Movie Review: Girl on the Train – Ruined off the Rails

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Movie Review: Girl on the Train – Ruined off the Rails
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Tyler Collins

Tyler Collins

Tyler Collins is a thespian and performer who has worked with theatre, film, and TV across Ontario. He comes from Campbellton, NB, and has lived in North Oakville over 20 years. He is a graduate of Journalism from Sheridan College. Twitter: @MrTyCollins

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There’s been a problem at the multiplex the last several weeks, because there have been a lot of average movies, or “stock” movies, without any exceptional titles on the marquee. Unfortunately, The Girl on the Train follows this fall’s pattern of unremarkable films. It’s mostly okay, yet mostly boring.

It’s sad, because it has an all-star team: director Tate Taylor (The Help), producer Marc Platt (Wanted), and Emily Blunt (Devil wears Prada, Young Victoria). The resumes of the cast and creative team should highlight how great a story like this could be. But the movie falls flat.

The movie is based on the 2015 thriller novel of the same title by Paula Hawkins, and provides weak source material. The producers are clearly trying to market this like 2014’s Gone Girl (released on the same weekend two years ago to great success), but fumbles in comparison as dull and unprepared.

Train is billed as a thriller, but there are no thrilling events. The story is described by screenwriter Erica Cressida Wilson as “sexy”, but the camerawork is plain and sordid. Neither is helped by Danny Elfman’s slow, unemotional score and orchestrations.

It’s billed as “nail-biting”, but there’s no suspense as the mystery unfolds. Simple events and what feels like dozens of flashbacks make the film feel as slow as a turtle in quicksand.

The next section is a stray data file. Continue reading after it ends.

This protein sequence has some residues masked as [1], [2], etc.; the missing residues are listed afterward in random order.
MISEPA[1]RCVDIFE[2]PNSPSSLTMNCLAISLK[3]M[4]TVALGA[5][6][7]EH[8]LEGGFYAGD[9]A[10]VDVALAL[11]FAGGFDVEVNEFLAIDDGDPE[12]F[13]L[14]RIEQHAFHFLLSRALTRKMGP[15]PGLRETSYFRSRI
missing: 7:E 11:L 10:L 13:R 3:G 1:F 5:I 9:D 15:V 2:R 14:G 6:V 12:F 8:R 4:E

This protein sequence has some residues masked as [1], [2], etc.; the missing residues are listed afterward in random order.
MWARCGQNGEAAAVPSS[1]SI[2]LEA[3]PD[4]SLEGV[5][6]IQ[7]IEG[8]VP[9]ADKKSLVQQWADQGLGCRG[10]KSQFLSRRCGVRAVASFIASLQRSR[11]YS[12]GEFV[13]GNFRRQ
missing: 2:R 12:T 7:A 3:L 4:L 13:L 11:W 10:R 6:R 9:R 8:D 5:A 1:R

Blunt is one of the few assets to the film, exuding intense passion throughout the film. But she plays such an unappealing lead character it’s hard to appreciate her effort. Haley Bennett finds herself in similar shoes, but gets much less screen time to shine.


The editing doesn’t improve the flow; shots move lighting fast with no coherence, leaving no impression. And when Taylor combines all these mild faults, it mostly amounts to an unspectacular two hours that slog on. There’s a few sharp and exciting scenes, but most of it feels unsocial. There’s nothing terribly offensive, but nothing worth seeing.

Though if none of this is enough to get under your skin, the last straw may be the twist ending, where writers Hawkins and Wilson expose how terrible all the husbands truly are, and how all men in suburbia are scum, whether they are guilty or not. (Don’t worry, this doesn’t spoil anything that happens.)

If it’s tense drama and suspense you want, there’s the much better Sully still playing. If it’s perilous action and heart-pumping thrills, last week’s Deepwater Horizon can deliver the fix. But Train won’t help in either department, especially with better choices playing in theatres.



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